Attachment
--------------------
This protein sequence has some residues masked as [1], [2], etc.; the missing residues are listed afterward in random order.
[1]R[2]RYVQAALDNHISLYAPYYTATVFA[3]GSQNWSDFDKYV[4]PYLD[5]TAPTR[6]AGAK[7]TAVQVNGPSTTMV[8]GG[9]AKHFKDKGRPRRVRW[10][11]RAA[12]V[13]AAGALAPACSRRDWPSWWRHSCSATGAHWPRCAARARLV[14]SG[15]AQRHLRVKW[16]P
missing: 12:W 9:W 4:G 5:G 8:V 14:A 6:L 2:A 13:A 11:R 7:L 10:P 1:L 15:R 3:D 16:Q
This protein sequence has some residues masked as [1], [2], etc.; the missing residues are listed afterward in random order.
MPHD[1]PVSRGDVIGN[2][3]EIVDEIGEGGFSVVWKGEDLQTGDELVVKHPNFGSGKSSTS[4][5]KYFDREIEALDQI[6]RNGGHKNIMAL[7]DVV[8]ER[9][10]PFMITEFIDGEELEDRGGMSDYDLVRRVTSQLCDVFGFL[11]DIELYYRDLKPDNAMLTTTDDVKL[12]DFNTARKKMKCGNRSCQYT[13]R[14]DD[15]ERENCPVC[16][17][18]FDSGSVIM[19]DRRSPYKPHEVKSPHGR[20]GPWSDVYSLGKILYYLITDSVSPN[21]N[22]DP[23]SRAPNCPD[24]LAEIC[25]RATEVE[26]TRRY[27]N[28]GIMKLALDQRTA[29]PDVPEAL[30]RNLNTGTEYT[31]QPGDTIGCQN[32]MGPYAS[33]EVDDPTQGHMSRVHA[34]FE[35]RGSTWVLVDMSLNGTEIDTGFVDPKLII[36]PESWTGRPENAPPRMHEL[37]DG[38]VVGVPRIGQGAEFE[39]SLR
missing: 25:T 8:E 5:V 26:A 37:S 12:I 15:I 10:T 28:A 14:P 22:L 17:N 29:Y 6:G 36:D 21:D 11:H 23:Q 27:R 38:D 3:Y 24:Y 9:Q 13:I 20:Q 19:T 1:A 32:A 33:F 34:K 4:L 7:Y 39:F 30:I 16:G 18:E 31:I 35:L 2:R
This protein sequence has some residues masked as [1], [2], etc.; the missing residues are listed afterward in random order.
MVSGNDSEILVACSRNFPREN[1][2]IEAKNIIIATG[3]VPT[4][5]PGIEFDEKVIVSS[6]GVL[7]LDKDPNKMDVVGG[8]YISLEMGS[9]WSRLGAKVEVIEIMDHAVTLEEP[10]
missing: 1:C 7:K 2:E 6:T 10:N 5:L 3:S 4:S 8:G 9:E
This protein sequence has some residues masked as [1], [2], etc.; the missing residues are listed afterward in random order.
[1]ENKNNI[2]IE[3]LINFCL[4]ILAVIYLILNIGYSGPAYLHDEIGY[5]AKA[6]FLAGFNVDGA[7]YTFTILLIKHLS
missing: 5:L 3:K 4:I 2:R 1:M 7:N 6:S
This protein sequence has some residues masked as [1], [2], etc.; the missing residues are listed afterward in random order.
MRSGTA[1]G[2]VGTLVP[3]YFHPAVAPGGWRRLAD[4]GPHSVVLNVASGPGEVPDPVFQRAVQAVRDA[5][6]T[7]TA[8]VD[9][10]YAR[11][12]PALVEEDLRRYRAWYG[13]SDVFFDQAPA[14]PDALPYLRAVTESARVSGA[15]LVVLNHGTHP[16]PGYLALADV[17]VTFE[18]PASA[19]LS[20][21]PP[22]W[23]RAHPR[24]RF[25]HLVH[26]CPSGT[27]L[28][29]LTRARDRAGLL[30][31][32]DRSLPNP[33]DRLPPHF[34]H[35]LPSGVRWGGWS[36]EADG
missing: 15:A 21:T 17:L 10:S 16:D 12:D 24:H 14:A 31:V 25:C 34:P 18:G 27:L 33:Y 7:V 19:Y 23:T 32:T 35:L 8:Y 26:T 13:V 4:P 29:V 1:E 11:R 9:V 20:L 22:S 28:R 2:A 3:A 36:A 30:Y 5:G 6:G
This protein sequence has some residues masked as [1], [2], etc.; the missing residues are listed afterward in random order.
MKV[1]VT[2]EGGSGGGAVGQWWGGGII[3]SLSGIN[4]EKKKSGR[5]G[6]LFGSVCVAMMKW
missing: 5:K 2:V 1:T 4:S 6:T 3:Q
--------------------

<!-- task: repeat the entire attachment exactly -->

This protein sequence has some residues masked as [1], [2], etc.; the missing residues are listed afterward in random order.
[1]R[2]RYVQAALDNHISLYAPYYTATVFA[3]GSQNWSDFDKYV[4]PYLD[5]TAPTR[6]AGAK[7]TAVQVNGPSTTMV[8]GG[9]AKHFKDKGRPRRVRW[10][11]RAA[12]V[13]AAGALAPACSRRDWPSWWRHSCSATGAHWPRCAARARLV[14]SG[15]AQRHLRVKW[16]P
missing: 12:W 9:W 4:G 5:G 8:V 14:A 6:L 2:A 13:A 11:R 7:L 10:P 1:L 15:R 3:D 16:Q
This protein sequence has some residues masked as [1], [2], etc.; the missing residues are listed afterward in random order.
MPHD[1]PVSRGDVIGN[2][3]EIVDEIGEGGFSVVWKGEDLQTGDELVVKHPNFGSGKSSTS[4][5]KYFDREIEALDQI[6]RNGGHKNIMAL[7]DVV[8]ER[9][10]PFMITEFIDGEELEDRGGMSDYDLVRRVTSQLCDVFGFL[11]DIELYYRDLKPDNAMLTTTDDVKL[12]DFNTARKKMKCGNRSCQYT[13]R[14]DD[15]ERENCPVC[16][17][18]FDSGSVIM[19]DRRSPYKPHEVKSPHGR[20]GPWSDVYSLGKILYYLITDSVSPN[21]N[22]DP[23]SRAPNCPD[24]LAEIC[25]RATEVE[26]TRRY[27]N[28]GIMKLALDQRTA[29]PDVPEAL[30]RNLNTGTEYT[31]QPGDTIGCQN[32]MGPYAS[33]EVDDPTQGHMSRVHA[34]FE[35]RGSTWVLVDMSLNGTEIDTGFVDPKLII[36]PESWTGRPENAPPRMHEL[37]DG[38]VVGVPRIGQGAEFE[39]SLR
missing: 25:T 8:E 5:V 26:A 37:S 12:I 15:I 10:T 28:A 14:P 22:L 17:N 29:Y 6:G 36:D 21:D 11:H 23:Q 27:R 38:D 3:Y 24:Y 9:Q 13:I 20:Q 19:T 1:A 32:A 33:F 34:K 4:L 7:Y 39:F 30:I 16:G 18:E 31:I 35:L 2:R
This protein sequence has some residues masked as [1], [2], etc.; the missing residues are listed afterward in random order.
MVSGNDSEILVACSRNFPREN[1][2]IEAKNIIIATG[3]VPT[4][5]PGIEFDEKVIVSS[6]GVL[7]LDKDPNKMDVVGG[8]YISLEMGS[9]WSRLGAKVEVIEIMDHAVTLEEP[10]
missing: 1:C 7:K 2:E 6:T 10:N 5:L 3:S 4:S 8:G 9:E
This protein sequence has some residues masked as [1], [2], etc.; the missing residues are listed afterward in random order.
[1]ENKNNI[2]IE[3]LINFCL[4]ILAVIYLILNIGYSGPAYLHDEIGY[5]AKA[6]FLAGFNVDGA[7]YTFTILLIKHLS
missing: 5:L 3:K 4:I 2:R 1:M 7:N 6:S
This protein sequence has some residues masked as [1], [2], etc.; the missing residues are listed afterward in random order.
MRSGTA[1]G[2]VGTLVP[3]YFHPAVAPGGWRRLAD[4]GPHSVVLNVASGPGEVPDPVFQRAVQAVRDA[5][6]T[7]TA[8]VD[9][10]YAR[11][12]PALVEEDLRRYRAWYG[13]SDVFFDQAPA[14]PDALPYLRAVTESARVSGA[15]LVVLNHGTHP[16]PGYLALADV[17]VTFE[18]PASA[19]LS[20][21]PP[22]W[23]RAHPR[24]RF[25]HLVH[26]CPSGT[27]L[28][29]LTRARDRAGLL[30][31][32]DRSLPNP[33]DRLPPHF[34]H[35]LPSGVRWGGWS[36]EADG
missing: 15:A 21:T 17:L 10:S 16:D 12:D 24:H 14:A 31:V 25:C 34:P 18:G 27:L 33:Y 7:V 19:Y 23:T 32:T 35:L 8:Y 26:T 13:V 4:P 29:V 1:E 11:R 9:V 20:L 22:S 28:R 2:A 3:A 36:A 30:Y 5:G 6:G
This protein sequence has some residues masked as [1], [2], etc.; the missing residues are listed afterward in random order.
MKV[1]VT[2]EGGSGGGAVGQWWGGGII[3]SLSGIN[4]EKKKSGR[5]G[6]LFGSVCVAMMKW
missing: 5:K 2:V 1:T 4:S 6:T 3:Q